There have been many reprints over the years, including an excellent facsimile edition in 1988. Supposedly, girls would not be interested in these adventurous projects, but there is one picture of a girl in the book making a lampshade.

One other rarely told story in Gracey's youth helped to shape his work on the Haunted Mansion. As he shared with fellow Imagineer Rolly Crump, when they worked on the illusions, Gracey had actually seen a ghost.

When he was 10 years old, young Master Gracey went to visit his aunt back East and stayed with his cousins in one big bedroom. Near the end of the trip that summer, his mother asked him what he enjoyed most about the visit. Without hesitation, he responded that he enjoyed "the little old woman who lives in the closet who comes out each night to read stories to us."

The other children tried to silence Gracey from sharing the secret, but were unsuccessful. His mother did some research and discovered that there was a woman who looked just like the one Gracey described who once owned the house. As the children feared, once Gracey blurted out the story, the old woman never appeared again to read stories to the children.

"Yale would never make anything up. He was about as straight as they came," Crump said at a presentation. "As far as I'm concerned it's true. It can't be any truer than that."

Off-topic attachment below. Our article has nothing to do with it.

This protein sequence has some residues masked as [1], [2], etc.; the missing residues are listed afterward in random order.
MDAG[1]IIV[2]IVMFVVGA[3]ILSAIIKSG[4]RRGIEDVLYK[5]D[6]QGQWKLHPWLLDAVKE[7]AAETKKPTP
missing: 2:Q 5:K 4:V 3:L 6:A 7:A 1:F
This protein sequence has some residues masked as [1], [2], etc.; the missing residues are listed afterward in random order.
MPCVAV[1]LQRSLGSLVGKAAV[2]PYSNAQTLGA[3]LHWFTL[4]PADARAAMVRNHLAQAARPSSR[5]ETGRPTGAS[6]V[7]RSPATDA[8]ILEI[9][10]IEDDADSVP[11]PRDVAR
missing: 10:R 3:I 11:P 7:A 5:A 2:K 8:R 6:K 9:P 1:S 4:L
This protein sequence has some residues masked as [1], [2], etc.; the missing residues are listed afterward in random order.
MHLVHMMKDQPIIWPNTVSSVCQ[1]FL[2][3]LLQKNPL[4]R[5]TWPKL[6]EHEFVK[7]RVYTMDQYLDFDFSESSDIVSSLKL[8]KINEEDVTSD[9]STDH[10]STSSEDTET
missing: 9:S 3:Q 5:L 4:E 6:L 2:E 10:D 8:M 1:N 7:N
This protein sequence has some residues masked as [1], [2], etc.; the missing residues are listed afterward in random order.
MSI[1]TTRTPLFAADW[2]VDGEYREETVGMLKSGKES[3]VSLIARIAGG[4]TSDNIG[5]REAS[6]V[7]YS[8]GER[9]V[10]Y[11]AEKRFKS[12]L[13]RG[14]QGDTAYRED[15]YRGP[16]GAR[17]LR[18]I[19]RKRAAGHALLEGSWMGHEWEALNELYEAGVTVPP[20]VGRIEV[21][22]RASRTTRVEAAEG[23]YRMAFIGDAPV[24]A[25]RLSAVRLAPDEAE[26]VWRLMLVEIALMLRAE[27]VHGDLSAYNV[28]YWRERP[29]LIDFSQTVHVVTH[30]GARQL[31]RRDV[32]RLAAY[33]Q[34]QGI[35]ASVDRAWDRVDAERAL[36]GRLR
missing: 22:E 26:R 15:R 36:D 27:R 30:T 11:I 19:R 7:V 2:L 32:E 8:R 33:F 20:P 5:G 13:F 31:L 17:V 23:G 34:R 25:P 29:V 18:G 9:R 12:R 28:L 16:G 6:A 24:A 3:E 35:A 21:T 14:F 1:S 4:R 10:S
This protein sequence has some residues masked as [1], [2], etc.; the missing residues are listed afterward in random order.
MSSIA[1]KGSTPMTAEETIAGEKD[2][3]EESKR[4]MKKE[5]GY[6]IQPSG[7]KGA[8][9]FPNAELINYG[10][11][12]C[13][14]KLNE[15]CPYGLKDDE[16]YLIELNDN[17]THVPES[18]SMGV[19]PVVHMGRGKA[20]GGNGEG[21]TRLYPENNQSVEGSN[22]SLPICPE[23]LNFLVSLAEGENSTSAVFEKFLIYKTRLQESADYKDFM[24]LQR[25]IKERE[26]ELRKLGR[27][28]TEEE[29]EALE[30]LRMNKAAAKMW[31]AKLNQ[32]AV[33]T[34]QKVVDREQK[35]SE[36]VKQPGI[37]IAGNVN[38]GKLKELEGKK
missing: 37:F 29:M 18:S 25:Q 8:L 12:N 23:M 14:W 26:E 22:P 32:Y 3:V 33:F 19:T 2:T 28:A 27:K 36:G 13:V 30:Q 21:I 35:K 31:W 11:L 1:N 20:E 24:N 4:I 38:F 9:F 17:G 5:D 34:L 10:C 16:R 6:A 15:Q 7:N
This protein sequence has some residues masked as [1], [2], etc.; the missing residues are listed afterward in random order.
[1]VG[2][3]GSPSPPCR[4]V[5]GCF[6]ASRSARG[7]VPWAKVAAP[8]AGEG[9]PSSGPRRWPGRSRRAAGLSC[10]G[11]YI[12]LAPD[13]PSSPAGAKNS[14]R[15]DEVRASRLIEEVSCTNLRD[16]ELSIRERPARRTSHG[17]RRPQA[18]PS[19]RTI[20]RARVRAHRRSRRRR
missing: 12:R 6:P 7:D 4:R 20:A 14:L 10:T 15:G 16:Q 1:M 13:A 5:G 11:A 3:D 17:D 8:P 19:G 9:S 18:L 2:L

In a 1970 issue of the magazine Famous Monsters of Filmland, shortly after the Haunted Mansion opened at Disneyland, Gracey shared his thoughts about the mansion in these previously forgotten quotes:

"Often I simply don't know that something couldn't be done. I would develop a concept and gather various gadgets and materials and keep trying until it worked. When we built the illusions we were surprised to find how effective they actually were.

"People enjoy being frightened but we couldn't make the attraction too scary because of the droves of children that would be coming. We decided to add the element of comedy. It's like adding a wink of an eye to the end of a ghost story. Someday I would like to design a real scare house. Some of the illusions that weren't used in the Haunted Mansion would send chills through anyone I know."